Ghost of Tsushima Director’s Cut Review

Ghost of Tsushima was my personal GOTY last year, and considering the number of great games that came out last year, that was a really tough decision. The open-world masterpiece combined excellent storytelling, engaging gameplay with breathtaking visuals.

AT A GLANCE
Developer: Sucker Punch Productions
Publisher: Sony Interactive Entertainment
Platforms: PlayStation 4, PlayStation 5(Reviewed)
Final Score: 10/10

Now, after almost a year on the PS4 family of consoles and an enhanced mode for PS5, Ghost of Tsushima finally makes it fully-fledged next-gen debut with Director’s Cut. Featuring improved visuals and technical features as well as a brand new island to explore and a new story to experience.

Story

Sucker Punch’s Japanese odyssey tells us of the story of Jin Sakai, a samurai torn between honoring his ideals and duty to protect his land at all costs. Taking place during the Mongol invasion of Japan, Jin must fight against the invaders in order to save his fellow countrymen.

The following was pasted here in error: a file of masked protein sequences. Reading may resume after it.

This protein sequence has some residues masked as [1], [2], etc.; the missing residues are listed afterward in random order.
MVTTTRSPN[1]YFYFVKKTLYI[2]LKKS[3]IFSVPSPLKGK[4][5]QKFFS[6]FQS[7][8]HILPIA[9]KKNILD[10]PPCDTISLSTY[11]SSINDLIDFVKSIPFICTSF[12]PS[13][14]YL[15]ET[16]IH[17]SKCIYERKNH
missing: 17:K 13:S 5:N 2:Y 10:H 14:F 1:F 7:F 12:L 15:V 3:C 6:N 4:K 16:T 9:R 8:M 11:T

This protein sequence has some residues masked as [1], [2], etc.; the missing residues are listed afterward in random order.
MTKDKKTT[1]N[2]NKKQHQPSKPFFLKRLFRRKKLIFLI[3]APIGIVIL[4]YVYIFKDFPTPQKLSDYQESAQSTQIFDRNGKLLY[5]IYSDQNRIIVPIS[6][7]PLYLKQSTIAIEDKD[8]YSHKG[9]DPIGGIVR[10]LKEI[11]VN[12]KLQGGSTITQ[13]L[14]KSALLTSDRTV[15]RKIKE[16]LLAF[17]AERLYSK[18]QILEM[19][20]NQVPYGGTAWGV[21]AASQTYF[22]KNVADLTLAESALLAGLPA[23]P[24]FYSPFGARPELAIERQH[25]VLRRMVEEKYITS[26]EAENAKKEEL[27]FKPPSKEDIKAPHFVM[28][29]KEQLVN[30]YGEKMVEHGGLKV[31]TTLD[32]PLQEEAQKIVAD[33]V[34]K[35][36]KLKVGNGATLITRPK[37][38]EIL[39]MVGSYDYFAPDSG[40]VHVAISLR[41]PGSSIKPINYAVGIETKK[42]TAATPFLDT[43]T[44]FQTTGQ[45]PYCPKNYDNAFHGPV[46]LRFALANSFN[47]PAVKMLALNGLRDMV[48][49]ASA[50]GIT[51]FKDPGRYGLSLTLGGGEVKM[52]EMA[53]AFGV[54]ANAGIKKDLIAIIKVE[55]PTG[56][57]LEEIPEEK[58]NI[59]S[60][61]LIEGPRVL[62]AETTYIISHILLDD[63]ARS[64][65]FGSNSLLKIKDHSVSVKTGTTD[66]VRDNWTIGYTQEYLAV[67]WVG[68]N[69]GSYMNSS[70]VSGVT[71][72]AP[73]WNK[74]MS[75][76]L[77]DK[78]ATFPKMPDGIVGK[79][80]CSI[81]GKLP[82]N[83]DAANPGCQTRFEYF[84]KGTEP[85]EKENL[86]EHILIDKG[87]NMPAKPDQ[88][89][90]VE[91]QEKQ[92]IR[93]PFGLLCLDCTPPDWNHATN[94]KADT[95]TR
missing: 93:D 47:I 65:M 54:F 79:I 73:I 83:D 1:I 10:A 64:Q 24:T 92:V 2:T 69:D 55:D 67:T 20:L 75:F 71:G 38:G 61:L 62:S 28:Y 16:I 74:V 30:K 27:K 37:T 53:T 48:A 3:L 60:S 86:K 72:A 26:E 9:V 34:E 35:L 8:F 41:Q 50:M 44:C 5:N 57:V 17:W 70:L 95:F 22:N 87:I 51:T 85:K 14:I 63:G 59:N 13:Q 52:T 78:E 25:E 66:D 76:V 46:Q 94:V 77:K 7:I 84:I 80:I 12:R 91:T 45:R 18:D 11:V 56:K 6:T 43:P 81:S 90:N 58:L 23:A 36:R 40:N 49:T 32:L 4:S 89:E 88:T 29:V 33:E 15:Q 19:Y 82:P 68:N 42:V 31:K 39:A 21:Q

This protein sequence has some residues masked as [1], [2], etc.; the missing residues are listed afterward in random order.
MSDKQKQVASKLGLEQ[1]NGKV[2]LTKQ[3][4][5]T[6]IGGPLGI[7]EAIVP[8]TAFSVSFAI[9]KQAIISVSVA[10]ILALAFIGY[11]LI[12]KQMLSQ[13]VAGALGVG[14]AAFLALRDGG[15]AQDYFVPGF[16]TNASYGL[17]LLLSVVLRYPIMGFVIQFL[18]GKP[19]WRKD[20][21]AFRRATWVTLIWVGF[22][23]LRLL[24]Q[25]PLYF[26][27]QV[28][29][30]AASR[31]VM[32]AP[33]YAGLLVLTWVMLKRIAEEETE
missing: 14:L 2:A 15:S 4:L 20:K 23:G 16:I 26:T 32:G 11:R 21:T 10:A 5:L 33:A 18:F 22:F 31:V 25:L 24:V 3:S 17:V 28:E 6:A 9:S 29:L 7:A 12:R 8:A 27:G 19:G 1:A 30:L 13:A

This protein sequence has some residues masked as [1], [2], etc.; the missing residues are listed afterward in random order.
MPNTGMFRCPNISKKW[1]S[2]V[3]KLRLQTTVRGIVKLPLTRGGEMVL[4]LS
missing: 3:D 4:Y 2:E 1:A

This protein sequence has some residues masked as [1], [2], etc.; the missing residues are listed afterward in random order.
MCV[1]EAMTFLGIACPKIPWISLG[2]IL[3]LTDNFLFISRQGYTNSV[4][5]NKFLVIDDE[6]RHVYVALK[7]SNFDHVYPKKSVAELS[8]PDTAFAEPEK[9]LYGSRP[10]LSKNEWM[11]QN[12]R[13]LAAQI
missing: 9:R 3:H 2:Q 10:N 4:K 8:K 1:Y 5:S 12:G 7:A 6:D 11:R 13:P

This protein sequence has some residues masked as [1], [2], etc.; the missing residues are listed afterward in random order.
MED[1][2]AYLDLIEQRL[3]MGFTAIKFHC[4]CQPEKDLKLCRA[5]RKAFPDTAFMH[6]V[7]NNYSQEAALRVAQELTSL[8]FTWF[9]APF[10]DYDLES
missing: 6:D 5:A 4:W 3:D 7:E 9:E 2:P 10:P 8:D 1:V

The main story takes place on the island of Tsushima, a set of Japanese islands in the country of Japan, during a period of turmoil where it comes under siege by the unstoppable hosts of Kublai Khan, who aspires to conquer the land of the rising sun. Little by little Jin undoes the ideals with which he has grown up in order to even the odds against his ruthless opponents. Reluctantly he discards his notions of honor to become the sinister figure of the “ghost” for the sake of his people.